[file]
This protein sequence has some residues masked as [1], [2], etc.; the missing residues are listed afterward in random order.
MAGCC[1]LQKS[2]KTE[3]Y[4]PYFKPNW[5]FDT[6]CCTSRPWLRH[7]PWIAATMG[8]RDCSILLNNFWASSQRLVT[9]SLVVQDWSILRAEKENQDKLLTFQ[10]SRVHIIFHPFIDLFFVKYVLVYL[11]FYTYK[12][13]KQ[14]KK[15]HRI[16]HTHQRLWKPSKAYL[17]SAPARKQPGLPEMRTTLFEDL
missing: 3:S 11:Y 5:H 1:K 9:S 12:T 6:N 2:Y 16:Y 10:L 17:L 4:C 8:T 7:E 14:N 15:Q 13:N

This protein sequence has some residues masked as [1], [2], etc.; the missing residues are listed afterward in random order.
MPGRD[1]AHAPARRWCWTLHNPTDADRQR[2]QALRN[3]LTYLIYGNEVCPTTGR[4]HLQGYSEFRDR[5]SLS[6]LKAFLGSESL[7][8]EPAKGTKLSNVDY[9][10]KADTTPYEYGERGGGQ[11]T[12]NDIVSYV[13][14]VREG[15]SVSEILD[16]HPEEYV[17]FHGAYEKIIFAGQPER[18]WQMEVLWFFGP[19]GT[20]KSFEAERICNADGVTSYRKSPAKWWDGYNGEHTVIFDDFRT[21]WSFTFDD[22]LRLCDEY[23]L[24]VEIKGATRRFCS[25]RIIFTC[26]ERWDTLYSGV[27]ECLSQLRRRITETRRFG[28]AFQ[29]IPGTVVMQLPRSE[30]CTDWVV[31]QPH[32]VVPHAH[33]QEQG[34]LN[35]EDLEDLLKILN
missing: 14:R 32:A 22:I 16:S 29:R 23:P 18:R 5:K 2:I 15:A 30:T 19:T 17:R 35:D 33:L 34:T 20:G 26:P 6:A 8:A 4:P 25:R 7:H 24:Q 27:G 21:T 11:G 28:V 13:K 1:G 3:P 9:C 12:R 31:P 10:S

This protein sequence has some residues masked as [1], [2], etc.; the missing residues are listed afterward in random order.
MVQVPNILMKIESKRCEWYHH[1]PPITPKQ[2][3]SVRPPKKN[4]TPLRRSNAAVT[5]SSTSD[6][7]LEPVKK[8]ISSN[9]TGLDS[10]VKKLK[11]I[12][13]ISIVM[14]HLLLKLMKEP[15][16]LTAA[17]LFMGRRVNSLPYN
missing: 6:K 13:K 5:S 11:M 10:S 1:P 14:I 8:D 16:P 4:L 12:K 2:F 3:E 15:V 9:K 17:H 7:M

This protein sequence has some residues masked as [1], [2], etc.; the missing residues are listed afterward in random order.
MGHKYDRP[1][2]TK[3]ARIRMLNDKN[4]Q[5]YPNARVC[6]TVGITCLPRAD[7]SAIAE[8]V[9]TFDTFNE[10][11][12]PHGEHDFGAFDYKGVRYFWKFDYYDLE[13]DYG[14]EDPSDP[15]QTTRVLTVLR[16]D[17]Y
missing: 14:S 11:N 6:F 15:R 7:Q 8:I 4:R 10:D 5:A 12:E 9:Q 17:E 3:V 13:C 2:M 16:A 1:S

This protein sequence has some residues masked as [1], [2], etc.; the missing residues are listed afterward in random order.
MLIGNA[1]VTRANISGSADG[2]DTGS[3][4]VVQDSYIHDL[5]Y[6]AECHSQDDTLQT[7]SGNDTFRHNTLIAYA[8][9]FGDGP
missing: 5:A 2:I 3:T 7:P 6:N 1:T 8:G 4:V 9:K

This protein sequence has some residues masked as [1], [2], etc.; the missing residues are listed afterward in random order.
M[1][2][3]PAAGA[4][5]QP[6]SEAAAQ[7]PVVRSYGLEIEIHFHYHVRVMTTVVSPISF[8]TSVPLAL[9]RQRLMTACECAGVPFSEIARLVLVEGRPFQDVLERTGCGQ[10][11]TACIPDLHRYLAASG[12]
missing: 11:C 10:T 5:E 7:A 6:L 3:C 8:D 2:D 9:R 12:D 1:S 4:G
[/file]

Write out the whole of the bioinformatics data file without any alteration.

This protein sequence has some residues masked as [1], [2], etc.; the missing residues are listed afterward in random order.
MAGCC[1]LQKS[2]KTE[3]Y[4]PYFKPNW[5]FDT[6]CCTSRPWLRH[7]PWIAATMG[8]RDCSILLNNFWASSQRLVT[9]SLVVQDWSILRAEKENQDKLLTFQ[10]SRVHIIFHPFIDLFFVKYVLVYL[11]FYTYK[12][13]KQ[14]KK[15]HRI[16]HTHQRLWKPSKAYL[17]SAPARKQPGLPEMRTTLFEDL
missing: 3:S 11:Y 5:H 1:K 9:S 12:T 6:N 2:Y 16:Y 10:L 17:L 4:C 8:T 7:E 14:N 15:Q 13:N

This protein sequence has some residues masked as [1], [2], etc.; the missing residues are listed afterward in random order.
MPGRD[1]AHAPARRWCWTLHNPTDADRQR[2]QALRN[3]LTYLIYGNEVCPTTGR[4]HLQGYSEFRDR[5]SLS[6]LKAFLGSESL[7][8]EPAKGTKLSNVDY[9][10]KADTTPYEYGERGGGQ[11]T[12]NDIVSYV[13][14]VREG[15]SVSEILD[16]HPEEYV[17]FHGAYEKIIFAGQPER[18]WQMEVLWFFGP[19]GT[20]KSFEAERICNADGVTSYRKSPAKWWDGYNGEHTVIFDDFRT[21]WSFTFDD[22]LRLCDEY[23]L[24]VEIKGATRRFCS[25]RIIFTC[26]ERWDTLYSGV[27]ECLSQLRRRITETRRFG[28]AFQ[29]IPGTVVMQLPRSE[30]CTDWVV[31]QPH[32]VVPHAH[33]QEQG[34]LN[35]EDLEDLLKILN
missing: 14:R 32:A 22:I 16:S 29:R 23:P 18:R 5:K 2:I 15:A 30:T 19:T 17:R 35:D 33:L 34:T 20:G 26:P 6:A 8:A 4:P 25:R 7:H 24:Q 27:G 21:T 11:G 28:V 13:K 1:G 3:P 9:C 12:R 31:P 10:S

This protein sequence has some residues masked as [1], [2], etc.; the missing residues are listed afterward in random order.
MVQVPNILMKIESKRCEWYHH[1]PPITPKQ[2][3]SVRPPKKN[4]TPLRRSNAAVT[5]SSTSD[6][7]LEPVKK[8]ISSN[9]TGLDS[10]VKKLK[11]I[12][13]ISIVM[14]HLLLKLMKEP[15][16]LTAA[17]LFMGRRVNSLPYN
missing: 6:K 13:K 5:S 11:M 10:S 1:P 14:I 8:D 16:P 4:L 12:K 2:F 3:E 15:V 9:K 17:H 7:M

This protein sequence has some residues masked as [1], [2], etc.; the missing residues are listed afterward in random order.
MGHKYDRP[1][2]TK[3]ARIRMLNDKN[4]Q[5]YPNARVC[6]TVGITCLPRAD[7]SAIAE[8]V[9]TFDTFNE[10][11][12]PHGEHDFGAFDYKGVRYFWKFDYYDLE[13]DYG[14]EDPSDP[15]QTTRVLTVLR[16]D[17]Y
missing: 14:S 11:N 6:F 15:R 7:Q 8:I 4:R 10:D 5:A 12:E 9:Q 17:E 3:V 13:C 2:M 16:A 1:S

This protein sequence has some residues masked as [1], [2], etc.; the missing residues are listed afterward in random order.
MLIGNA[1]VTRANISGSADG[2]DTGS[3][4]VVQDSYIHDL[5]Y[6]AECHSQDDTLQT[7]SGNDTFRHNTLIAYA[8][9]FGDGP
missing: 5:A 2:I 3:T 7:P 6:N 1:T 8:G 4:V 9:K

This protein sequence has some residues masked as [1], [2], etc.; the missing residues are listed afterward in random order.
M[1][2][3]PAAGA[4][5]QP[6]SEAAAQ[7]PVVRSYGLEIEIHFHYHVRVMTTVVSPISF[8]TSVPLAL[9]RQRLMTACECAGVPFSEIARLVLVEGRPFQDVLERTGCGQ[10][11]TACIPDLHRYLAASG[12]
missing: 11:C 10:T 5:E 7:A 6:L 3:C 8:D 2:D 9:R 12:D 1:S 4:G